Union Chief Billy Hunter claims that the current owners’ offer would reduce the players’ share of the NBA pie over the next 10 years by more than $8 billion versus the current agreement and about $7 billion versus the players’ current offer.  This remains an extremely aggressive stance on the part of the owners – one that seems unlikely to be agreed upon without a lengthy lockout designed to effectively “break” the union.

My Proposal – Players would receive 51% of the first $4 billion of BRI, then 67% of any BRI above $4 billion.  Cap on overall effective BRI split at 58.5%.

The owners have been claiming annual losses of $300-400 million, and their demands have basically been aimed at getting $700-800 million in savings annually.  The players dispute the claimed losses.  They also argue that gap should not be filled entirely from their share.  As noted above, they have recently offered what amounts to about $100.

This offer gives the owners a savings of roughly $230 million at a BRI level of $4 billion (which should reasonably approximate current levels).  This acknowledges the owners’ claim that the business is not as healthy as desired, but neither moves them towards (virtually) guaranteed profits nor puts them in a position to recoup losses from the previous agreement.

At the same time, it gives the players a greater share of the growth, which provides an opportunity to get back to an overall 57% share — albeit gradually.  They would have more risk, but more opportunity.

Without direct access to the numbers for current and future years being used in these negotiations, I am forced to use the anecdotal information available to generate overall impact.  Based on the comments by Messrs. Stern and Hunter, I believe their revenue projections would indicate that:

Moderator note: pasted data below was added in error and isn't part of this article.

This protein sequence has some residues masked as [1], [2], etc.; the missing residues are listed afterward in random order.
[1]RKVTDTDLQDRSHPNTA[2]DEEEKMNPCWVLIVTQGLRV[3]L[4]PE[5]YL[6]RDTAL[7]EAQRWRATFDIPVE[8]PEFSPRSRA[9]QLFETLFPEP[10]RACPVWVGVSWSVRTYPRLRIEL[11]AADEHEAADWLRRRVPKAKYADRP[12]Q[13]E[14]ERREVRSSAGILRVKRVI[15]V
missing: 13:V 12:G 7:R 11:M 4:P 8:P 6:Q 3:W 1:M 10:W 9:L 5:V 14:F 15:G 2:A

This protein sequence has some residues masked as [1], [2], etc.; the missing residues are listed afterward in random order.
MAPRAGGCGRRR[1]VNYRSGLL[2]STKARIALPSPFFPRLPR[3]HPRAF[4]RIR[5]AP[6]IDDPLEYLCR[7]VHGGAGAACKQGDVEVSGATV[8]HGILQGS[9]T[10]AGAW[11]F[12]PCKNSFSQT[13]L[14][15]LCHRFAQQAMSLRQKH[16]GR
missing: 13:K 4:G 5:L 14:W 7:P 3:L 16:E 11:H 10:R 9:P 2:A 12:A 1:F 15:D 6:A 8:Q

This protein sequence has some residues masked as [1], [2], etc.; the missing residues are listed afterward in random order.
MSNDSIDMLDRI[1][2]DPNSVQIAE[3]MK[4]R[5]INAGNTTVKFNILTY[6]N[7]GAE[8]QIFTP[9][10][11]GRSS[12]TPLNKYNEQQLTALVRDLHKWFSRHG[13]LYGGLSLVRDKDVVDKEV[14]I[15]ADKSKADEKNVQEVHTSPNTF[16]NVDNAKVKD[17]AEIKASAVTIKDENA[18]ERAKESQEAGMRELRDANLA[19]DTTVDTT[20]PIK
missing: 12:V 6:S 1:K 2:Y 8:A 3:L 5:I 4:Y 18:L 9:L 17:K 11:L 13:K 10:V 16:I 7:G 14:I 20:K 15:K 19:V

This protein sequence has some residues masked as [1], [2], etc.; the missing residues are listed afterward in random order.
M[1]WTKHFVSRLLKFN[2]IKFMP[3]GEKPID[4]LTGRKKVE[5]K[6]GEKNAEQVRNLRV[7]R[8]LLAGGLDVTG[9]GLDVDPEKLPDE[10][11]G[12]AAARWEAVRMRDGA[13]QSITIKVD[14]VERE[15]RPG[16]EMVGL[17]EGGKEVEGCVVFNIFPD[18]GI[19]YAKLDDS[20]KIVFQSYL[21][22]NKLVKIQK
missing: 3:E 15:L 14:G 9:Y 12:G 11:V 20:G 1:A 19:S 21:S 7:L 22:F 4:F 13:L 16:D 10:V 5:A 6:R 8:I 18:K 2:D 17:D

• under the current agreement (57%), the players would receive a little over $30 billion over the next 10 years.
  • under the players’ offer, the players would receive about $29 billion over the next 10 years.
  • under basically both versions of the owners’ offer, the players would receive just under $22 billion over the next 10 years.

Broadly speaking, this seems to indicate significant revenue growth during the period, perhaps averaging 5% annually.  Using that somewhat gross assumption, my proposal would pay the players just a little under $29 billion over the life of the CBA.  That is roughly $1.2 billion lower than the current agreement and roughly the same as the players’ proposal.  However, it is about $7.0 billion higher than the owners’ current demands.

Obviously, these differences will fluctuate based on future revenues.  The faster the revenue grows, the fast the players’ share approaches an effective rate of 57%.  The slower revenue rises, the longer they linger below.  As an example (not a prediction), if BRI were to rise at a relatively stable (though optimistic) 5% per year, the players would end up at an effective rate of 57.1% in the tenth year and receive a little over 54% of the full 10-year revenue.